general chemistry formula sheet
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The chemical formula identifies each constituent element by its chemical symbol and indicates the number of atoms of each element found in each discrete molecule of that compound. If a molecule contains more than one atom of a particular element, this quantity is indicated using a subscript after the chemical symbol (although 18th-century books often used superscripts) and also can be combined by more chemical elements. For example, methane, a small molecule consisting of one carbon atom and four hydrogen atoms, has the chemical formula CH4. The sugar molecule glucose has six carbon atoms, twelve hydrogen atoms and six oxygen atoms, so its chemical formula is C6H12O6.
Chemical formulas may be used in chemical equations to describe chemical reactions. For ionic compounds and other non-molecular substances an empirical formula may be used, in which the subscripts indicate the ratio of the elements.
The 19th-century Swedish chemist JÃ¶ns Jakob Berzelius worked out this system for writing chemical formulas.
Molecular geometry and structural formulas
The connectivity of a molecule often has a strong influence on its physical and chemical properties and behavior. Two molecules composed of the same numbers of the same types of atoms (i.e. a pair of isomers) might have completely different chemical and/or physical properties if the atoms are connected differently or in different positions. In such cases, a structural formula can be useful, as it illustrates which atoms are bonded to which other ones. From the connectivity, it is often possible to deduce the approximate shape of the molecule.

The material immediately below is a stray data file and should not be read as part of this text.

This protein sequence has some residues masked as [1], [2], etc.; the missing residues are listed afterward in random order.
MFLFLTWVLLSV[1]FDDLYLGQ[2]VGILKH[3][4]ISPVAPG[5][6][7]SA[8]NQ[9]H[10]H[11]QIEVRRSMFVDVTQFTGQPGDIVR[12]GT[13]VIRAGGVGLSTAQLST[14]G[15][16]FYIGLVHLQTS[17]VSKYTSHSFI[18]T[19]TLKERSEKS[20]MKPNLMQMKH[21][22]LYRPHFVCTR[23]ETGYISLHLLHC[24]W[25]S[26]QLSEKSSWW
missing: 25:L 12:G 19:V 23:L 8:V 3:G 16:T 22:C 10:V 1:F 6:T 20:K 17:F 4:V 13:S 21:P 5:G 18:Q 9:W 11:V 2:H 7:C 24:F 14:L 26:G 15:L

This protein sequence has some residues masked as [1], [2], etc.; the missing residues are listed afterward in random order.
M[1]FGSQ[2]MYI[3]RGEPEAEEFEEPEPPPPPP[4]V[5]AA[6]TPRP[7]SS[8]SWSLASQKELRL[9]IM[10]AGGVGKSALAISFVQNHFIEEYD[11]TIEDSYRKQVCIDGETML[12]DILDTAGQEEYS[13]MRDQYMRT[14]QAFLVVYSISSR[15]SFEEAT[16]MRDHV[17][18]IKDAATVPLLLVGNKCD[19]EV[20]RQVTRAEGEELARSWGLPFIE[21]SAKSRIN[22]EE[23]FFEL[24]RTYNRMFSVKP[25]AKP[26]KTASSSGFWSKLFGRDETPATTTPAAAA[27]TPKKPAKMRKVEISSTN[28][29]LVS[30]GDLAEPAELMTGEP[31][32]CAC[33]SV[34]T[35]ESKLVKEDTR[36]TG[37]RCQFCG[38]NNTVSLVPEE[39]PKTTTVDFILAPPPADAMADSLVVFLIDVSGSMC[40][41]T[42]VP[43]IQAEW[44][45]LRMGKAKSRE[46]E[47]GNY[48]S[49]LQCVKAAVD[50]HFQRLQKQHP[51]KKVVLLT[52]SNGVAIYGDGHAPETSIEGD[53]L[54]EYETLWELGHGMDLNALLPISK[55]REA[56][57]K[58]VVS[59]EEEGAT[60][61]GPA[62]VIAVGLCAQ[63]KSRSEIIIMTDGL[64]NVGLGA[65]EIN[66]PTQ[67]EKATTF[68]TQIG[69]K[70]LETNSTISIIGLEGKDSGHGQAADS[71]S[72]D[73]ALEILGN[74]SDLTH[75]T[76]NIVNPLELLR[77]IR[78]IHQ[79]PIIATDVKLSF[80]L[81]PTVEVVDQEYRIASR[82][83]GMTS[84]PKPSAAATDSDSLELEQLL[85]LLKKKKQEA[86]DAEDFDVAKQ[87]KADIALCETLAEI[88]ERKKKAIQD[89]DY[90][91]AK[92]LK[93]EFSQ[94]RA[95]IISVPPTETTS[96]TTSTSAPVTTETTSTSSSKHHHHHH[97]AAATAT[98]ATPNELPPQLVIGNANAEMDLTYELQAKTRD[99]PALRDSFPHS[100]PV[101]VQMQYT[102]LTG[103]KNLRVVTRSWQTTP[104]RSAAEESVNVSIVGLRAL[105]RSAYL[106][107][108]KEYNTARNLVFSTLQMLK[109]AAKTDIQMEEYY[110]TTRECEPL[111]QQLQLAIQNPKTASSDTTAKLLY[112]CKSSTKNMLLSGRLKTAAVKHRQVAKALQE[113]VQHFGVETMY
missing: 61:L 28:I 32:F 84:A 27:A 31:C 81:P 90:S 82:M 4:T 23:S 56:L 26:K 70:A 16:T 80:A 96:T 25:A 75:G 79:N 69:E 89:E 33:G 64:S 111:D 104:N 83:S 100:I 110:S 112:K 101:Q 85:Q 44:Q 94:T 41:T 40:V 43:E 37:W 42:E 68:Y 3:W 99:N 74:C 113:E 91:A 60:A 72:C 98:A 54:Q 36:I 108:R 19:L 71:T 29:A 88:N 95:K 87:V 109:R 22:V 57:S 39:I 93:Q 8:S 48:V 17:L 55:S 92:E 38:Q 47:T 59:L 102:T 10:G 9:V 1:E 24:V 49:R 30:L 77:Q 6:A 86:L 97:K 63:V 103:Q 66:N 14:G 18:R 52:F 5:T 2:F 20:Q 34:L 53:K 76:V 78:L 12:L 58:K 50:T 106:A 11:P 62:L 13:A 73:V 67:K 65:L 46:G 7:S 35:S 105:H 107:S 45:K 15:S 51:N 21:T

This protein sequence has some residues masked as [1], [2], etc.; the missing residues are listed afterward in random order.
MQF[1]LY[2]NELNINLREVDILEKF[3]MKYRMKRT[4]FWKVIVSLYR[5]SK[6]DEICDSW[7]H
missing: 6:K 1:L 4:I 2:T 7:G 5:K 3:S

A chemical formula supplies information about the types and spatial arrangement of bonds in the chemical, though it does not necessarily specify the exact isomer. For example ethane consists of two carbon atoms single-bonded to each other, with each carbon atom having three hydrogen atoms bonded to it. Its chemical formula can be rendered as CH3CH3. In ethylene there is a double bond between the carbon atoms (and thus each carbon only has two hydrogens), therefore the chemical formula may be written: CH2CH2, and the fact that there is a double bond between the carbons is implicit because carbon has a valence of four. However, a more explicit method is to write H2C=CH2 or less commonly H2C::CH2. The two lines (or two pairs of dots) indicate that a double bond connects the atoms on either side of them.
A triple bond may be expressed with three lines or pairs of dots, and if there may be ambiguity, a single line or pair of dots may be used to indicate a single bond.
Molecules with multiple functional groups that are the same may be expressed by enclosing the repeated group in round brackets. For example isobutane may be written (CH3)3CH. This semi-structural formula implies a different connectivity from other molecules that can be formed using the same atoms in the same proportions (isomers). The formula (CH3)3CH implies a central carbon atom attached to one hydrogen atom and three CH3 groups. The same number of atoms of each element (10 hydrogens and 4 carbons, or C4H10) may be used to make a straight chain molecule, butane: CH3CH2CH2CH3.